Baker had found an outlet for his own melodramatic eccentricities and the Doctor had discovered new alien depths. As Baker later admitted, the two were inseparable: "I began to get into the part and then the part began to get into me... I was the Doctor and the Doctor was me... for more than six years I left myself and floated about as a hero."

In this time, most of Baker's few non-Doctor Who TV appearances were made as the host of the first three runs of children's literature series The Book Tower (ITV, 1977-89).

Stardom made him proprietorial, and he berated directors, producers and 'ordinary' scripts. He was ill for much of his record-breaking seventh year as the Doctor and, when faced with a new producer, incoming 'juvenile' assistants and a ratings slump, he announced his retirement in October 1980. Before leaving the programme Baker wed his assistant Romana - actress Lalla Ward - although the marriage lasted just 18 months.

Baker's final Doctor Who was shown in March 1981 and he subsequently struggled with typecasting, retreating to the theatre and runs of Treasure Island, Educating Rita, Hedda Gabler and She Stoops to Conquer.

The 1980s saw Baker take the lead as Sherlock Holmes in The Hound of the Baskervilles (BBC, 1982) but otherwise television appearances were restricted to interesting one-off cameos, including parts in Jemima Shore Investigates (ITV, 1983), Remington Steele (US, 1984), Blackadder II (BBC, 1986) and The Life and Loves of a She-Devil (BBC, 1986). He continued to be an in-demand voiceover artist in television and radio advertising, lending his rich tones to everything from furniture warehouses to British Telecom.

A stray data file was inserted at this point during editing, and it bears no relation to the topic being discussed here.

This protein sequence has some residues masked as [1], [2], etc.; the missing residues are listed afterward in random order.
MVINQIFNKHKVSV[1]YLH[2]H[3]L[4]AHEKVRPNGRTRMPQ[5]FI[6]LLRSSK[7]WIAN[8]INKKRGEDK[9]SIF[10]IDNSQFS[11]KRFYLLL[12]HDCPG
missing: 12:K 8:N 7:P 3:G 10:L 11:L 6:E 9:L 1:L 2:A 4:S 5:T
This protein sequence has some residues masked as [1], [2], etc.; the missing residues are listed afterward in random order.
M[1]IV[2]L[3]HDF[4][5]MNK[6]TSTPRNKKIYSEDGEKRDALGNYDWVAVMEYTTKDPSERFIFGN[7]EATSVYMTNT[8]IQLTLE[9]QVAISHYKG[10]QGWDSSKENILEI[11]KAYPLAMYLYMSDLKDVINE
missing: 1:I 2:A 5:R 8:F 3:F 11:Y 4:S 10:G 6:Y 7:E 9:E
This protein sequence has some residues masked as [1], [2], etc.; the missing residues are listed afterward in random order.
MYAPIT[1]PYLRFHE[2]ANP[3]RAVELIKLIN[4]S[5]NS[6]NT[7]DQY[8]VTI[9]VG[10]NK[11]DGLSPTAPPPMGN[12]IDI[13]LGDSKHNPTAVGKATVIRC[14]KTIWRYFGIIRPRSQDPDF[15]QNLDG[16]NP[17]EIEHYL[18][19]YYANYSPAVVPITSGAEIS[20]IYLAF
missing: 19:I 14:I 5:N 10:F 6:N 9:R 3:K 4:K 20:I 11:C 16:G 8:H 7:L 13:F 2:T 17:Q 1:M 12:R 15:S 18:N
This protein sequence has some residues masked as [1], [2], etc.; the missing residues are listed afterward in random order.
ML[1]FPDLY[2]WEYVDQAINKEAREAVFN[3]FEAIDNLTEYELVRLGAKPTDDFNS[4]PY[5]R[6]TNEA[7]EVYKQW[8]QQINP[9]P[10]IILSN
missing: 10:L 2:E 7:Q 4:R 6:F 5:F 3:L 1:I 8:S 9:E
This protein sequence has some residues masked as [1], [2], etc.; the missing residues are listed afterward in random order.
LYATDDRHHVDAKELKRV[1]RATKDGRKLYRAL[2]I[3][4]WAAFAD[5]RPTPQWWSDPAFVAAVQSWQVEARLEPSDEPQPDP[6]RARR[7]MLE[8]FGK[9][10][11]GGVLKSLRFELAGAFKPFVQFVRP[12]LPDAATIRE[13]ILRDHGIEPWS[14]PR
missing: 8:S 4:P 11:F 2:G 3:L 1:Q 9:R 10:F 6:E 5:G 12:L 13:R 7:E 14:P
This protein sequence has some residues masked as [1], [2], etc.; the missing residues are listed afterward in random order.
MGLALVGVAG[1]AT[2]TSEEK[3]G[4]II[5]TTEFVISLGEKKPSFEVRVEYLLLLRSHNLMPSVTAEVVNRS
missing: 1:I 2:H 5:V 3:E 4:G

The typecasting receded in the 1990s - he was now physically heavier and the famous curls had begun to grey, while directors who had grown up watching Doctor Who began to cast him. He was heavily disguised as Puddleglum the Marshwiggle in The Chronicles of Narnia: The Silver Chair (BBC, 1990), was Professor Plum in the 1992 series of Cluedo and then took his first long-running role in a decade as Professor Hoyt in ITV hospital drama Medics between 1992 and 1995.

Autobiography Who on Earth is Tom Baker? (1997) proved a bestseller and these ribald tall tales boosted his profile. There was a memorable guest slot on Have I Got News For You (BBC, tx. 11/12/98) and he later received the This Is Your Life red book (BBC, tx. 18/3/00). The latter tied in with the regular part of ghost Wyvern in the revived Randall and Hopkirk (Deceased) (BBC, 2000-01).

Baker moved to the South of France in 2003 but he's since been busier than ever on British TV, subverting his authoritative ad voice as the pompous narrator of Little Britain (BBC, 2003- ), appearing as deranged Captain Baker in Challenge TV's Fort Boyard and taking the regular role of Donald McDonald in the two final series of Monarch of the Glen (BBC, 2000-05).

Despite this revival, Baker's image remains the definitive, iconic incarnation of the Time Lord.

Alistair McGown